Carex cirrhosa


Carex: Latin name for a species of sedge, now applied to the whole group.

Common Name(s)

Curly Sedge

Current Conservation Status

2012 - Threatened - Nationally Vulnerable

Conservation status of New Zealand indigenous vascular plants, 2012
The conservation status of all known New Zealand vascular plant taxa at the rank of species and below were reassessed in 2012 using the New Zealand Threat Classification System (NZTCS). This report includes a statistical summary and brief notes on changes since 2009 and replaces all previous NZTCS lists for vascular plants. Authors: Peter J. de Lange, Jeremy R. Rolfe, Paul D. Champion, Shannel P. Courtney, Peter B. Heenan, John W. Barkla, Ewen K. Cameron, David A. Norton and Rodney A. Hitchmough. File size: 792KB

Previous Conservation Status

2009 - Threatened - Nationally Vulnerable
2004 - Gradual Decline


2012 - DP, RR


Carex cirrhosa Bergg.



Flora Category

Vascular - Native

NVS Species Code


The National Vegetation Survey (NVS) Databank is a physical archive and electronic databank containing records of over 94,000 vegetation survey plots - including data from over 19,000 permanent plots. NVS maintains a standard set of species code abbreviations that correspond to standard scientific plant names from the Ngä Tipu o Aotearoa - New Zealand Plants database.

Structural Class



Carex cirrhosa var. lutescens Kük. in Cheeseman


Endemic. North, South Island - mainly easterly. In North Island very local from Lake Whangape (near Huntly) to Lake Wairarapa. In the South Island in scattered sites from about North Canterbury to Southland.


Lake, pond and tarn margins - preferring low marginal turf in sites subjected to seasonal inundation.


Tufted sedge forming dense wine red, silvery-grey or yellow-green tussocks. Culms 100-400 mm long, enclosed by light brown leaf sheaths. Leaves 25-200 X 0.5-1.0 mm, basally wine-red, apically silvery-grey, narrow-linear, concavo-convex, margins incurved, scabrid, tip strongly curled and twisted. Inflorescence of 2-5 spikes buried within basal portion of plant; terminal 1-2 male, lower 1-3 female crowded round base of male spikes, 3-8 X 2 mm, lower most spikes often distant, pedunculate, bracts subtending female spikes leaf-like, > spikes. Glumes slightly < utricles, or = to urticle length if awned, ovate-lanceolate, acuminate, cuspidate, hyaline, white or pale pink, midrib often green. Utricles 2.0-3.0 X 1.0-1.5 mm, plano-convex, elliptic-ovoid, yellow-green in lower half and on beak, pinkish brown otherwise, nerved, sessile, margins smooth or minutely scabrid, abruptly narrowed to an acute bidentate beak 0.5 mm, crura scabrid. Stigmas 2. Nut 1.5 mm, biconvex, oblong-ovoid, brown. Flowering. October-January Fruiting. November-February.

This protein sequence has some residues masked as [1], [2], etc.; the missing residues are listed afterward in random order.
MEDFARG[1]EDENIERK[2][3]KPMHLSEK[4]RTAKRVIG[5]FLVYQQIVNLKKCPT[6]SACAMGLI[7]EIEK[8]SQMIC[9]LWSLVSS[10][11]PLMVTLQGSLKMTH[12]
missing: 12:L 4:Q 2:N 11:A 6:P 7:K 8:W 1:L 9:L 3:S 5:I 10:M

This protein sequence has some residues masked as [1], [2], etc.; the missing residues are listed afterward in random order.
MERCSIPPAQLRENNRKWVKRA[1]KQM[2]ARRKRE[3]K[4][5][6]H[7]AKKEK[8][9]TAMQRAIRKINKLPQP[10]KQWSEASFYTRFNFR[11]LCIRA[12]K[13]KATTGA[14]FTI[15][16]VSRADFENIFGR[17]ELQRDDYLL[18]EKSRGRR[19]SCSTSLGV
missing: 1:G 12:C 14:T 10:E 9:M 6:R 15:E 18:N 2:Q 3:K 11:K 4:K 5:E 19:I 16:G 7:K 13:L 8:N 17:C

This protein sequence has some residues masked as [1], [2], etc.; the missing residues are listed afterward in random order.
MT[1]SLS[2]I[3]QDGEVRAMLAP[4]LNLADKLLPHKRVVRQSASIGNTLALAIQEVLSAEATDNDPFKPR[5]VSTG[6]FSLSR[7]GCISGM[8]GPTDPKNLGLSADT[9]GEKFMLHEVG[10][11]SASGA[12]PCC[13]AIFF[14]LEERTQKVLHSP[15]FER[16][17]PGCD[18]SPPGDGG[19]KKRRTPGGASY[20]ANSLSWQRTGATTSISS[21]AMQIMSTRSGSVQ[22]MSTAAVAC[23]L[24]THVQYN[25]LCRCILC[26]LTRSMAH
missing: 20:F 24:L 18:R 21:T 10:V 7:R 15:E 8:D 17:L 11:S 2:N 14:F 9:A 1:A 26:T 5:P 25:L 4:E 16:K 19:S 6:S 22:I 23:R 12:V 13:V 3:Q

Similar Taxa

Easily recognised by the tufted, non rhizomatous growth form and by the distinctly cirrhose (curled) which are wine-red for the lower third and then silvery white for the rest of their length. The spikelets are found hidden within the foliage toward the lower third of the culm. It is perhaps closest to C. rubicunda which differs by its much smaller size, wider blunt-ended leaves, and smooth or faintly nerved utricles which are < 2 mm long, and narrowed to a minute 0.3 mm long beak.


No information available


No information available

Propagation Technique

Easy from fresh seed and the division of whole plants. Prefers moist soils, with a sunny aspect, free from weeds.


Habitat loss as a consequence of taller and faster growing weeds encroaching on the lake side marginal turf communities this sedge evidentally prefers. This species is also threatened by changes in lake levels and seasonal water regimes as a consequence of dams and water abstraction.

Chromosome No.

2n = 68

Endemic Taxon


Endemic Genus


Endemic Family


Life Cycle and Dispersal

Nuts surrounded by inflated utricles are dispersed by granivory and wind (Thorsen et al., 2009).



Fact Sheet prepared by P.J. de Lange (10 August 2006). Description adapted from Moore and Edgar (1970)

References and further reading

Moore, L.B.; Edgar, E. 1970: Flora of New Zealand. Vol. II. Government Printer, Wellington.

Thorsen, M. J.; Dickinson, K. J. M.; Seddon, P. J. 2009. Seed dispersal systems in the New Zealand flora. Perspectives in Plant Ecology, Evolution and Systematics 2009 Vol. 11 No. 4 pp. 285-309

This page last updated on 18 Jun 2015